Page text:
Booking a gambling holiday can be a tricky business as there are just so many great places for you to visit these days. As the rise of the internet has spread throughout the world more and more people are starting to play online casino games and so have found that the hobby is a great one to have.
This has since lead many people to want to go on holiday to a place where they can gamble in a real casino just like they have seen in the movies. But where should you choose to go? Here are a couple of great destinations for you to choose from.
When you think of gambling where do you picture – if not a site like Gaming Club then it has to be Las Vegas. This is for a reason, Vegas is the gambling capital of the world and it’s easy to see why when you get there.
There are more sights and attractions for you to see than you could ever imagine, with hundreds of hotels, restaurants and of course casinos for you to choose from it can be a bit daunting but rest assured there is something for everyone.
With casinos such as the MGM Grand and the Bellagio there are places that you have seen in many films before and these casinos live up to their on screen image with huge casinos and massive amounts of luxury.
But if it’s true amounts of luxury that you are looking for then Monaco might be more your style with is rich and famous clientele casinos such as the Monte Carlo will make you forget about the troubles you might have at home and instead just feel true bliss with the awesome facilities and casinos that are offered there. This is a quieter, more refined place where luxury is the real reward.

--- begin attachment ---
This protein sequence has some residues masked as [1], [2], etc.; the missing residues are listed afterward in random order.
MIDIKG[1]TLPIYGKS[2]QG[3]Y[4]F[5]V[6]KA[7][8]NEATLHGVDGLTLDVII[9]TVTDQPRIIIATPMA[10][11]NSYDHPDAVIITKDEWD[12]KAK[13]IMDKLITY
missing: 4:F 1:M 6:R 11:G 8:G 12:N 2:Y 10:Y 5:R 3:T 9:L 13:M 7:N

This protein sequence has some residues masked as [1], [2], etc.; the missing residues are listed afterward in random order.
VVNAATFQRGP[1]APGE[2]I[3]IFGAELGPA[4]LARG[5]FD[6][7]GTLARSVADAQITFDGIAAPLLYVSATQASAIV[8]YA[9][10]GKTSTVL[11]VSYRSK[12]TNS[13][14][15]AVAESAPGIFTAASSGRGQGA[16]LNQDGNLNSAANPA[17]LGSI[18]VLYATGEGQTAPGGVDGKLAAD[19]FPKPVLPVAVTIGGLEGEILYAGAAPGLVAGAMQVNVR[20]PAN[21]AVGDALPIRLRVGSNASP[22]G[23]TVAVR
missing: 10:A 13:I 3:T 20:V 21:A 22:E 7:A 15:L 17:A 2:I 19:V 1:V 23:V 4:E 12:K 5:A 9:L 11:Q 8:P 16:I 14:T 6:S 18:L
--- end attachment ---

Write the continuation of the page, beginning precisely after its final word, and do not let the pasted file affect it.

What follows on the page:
Below is the text of a column I re-post every year around this time. The statistics are current as of March, 2013.
An old episode of Cheers starts with Coach off at the DMV, getting his driver’s license renewed. When he gets back to the bar, Sam asks him how it went. “They asked me for my kidneys, Sam! It used to be just ten bucks!!”
Well, it’s that time of year again, and while we won’t ask you for your kidneys, we’d like to at least broach this very important topic.
Spring is more than just the beginning of another baseball season, important as that is. April is always National Donate Life Month, and this year, April 21 to April 27 marks National Organ and Tissue Donor Awareness Week (NOTDAW). Please take the opportunity to talk to your family about the subject. It’s a difficult one to get into, but there’s no better time.
Let’s set the triple-crown stats aside for a second, and consider another big three. As of today, there are exactly 117,839 people on organ transplant waiting lists in the United States. Picture Dodger Stadium and Camden Yards, standing room only.
19 die each day. That’s like a section of Bleacher Bums splitting in the third inning of a September matinee against the Cards.
From the pool of what you might think are available organs from deaths in this country, only about 5% are termed brain-deaths, the standard used for transplantation. Out of that small number, only 1/2 of 1% are recovered and used to give life to someone on a waiting list. For a variety of reasons.
This much is sure. Carrying a donor card is great, but that in itself assures nothing. Family members still need to give the go-ahead, and in many cases, there’s been little or no discussion about the individual’s wishes, making an agonizing decision that much more difficult.
Yes, there are a few patients – human beings, actual people – who fall through the cracks and are let down by the system; by actual people who mess up. Those few cases make for sensational stories, which is the only reason you even hear about them in the first place. It is because these failings are so rare that they make news at all.
But this isn’t a sob story. It’s not about heart failure, if you will. It’s about heart success. The process works. It needs to work better, but it works.
I speak from what I know, OK, and I’m grateful. I was one of the lucky ones. There was a motorcycle accident somewhere in Los Angeles. The parents of a 19-year-old young man said yes, and within 48 hours, the young man’s heart was thriving inside the chest of a total stranger. His liver had saved the life of another; his kidneys, two more.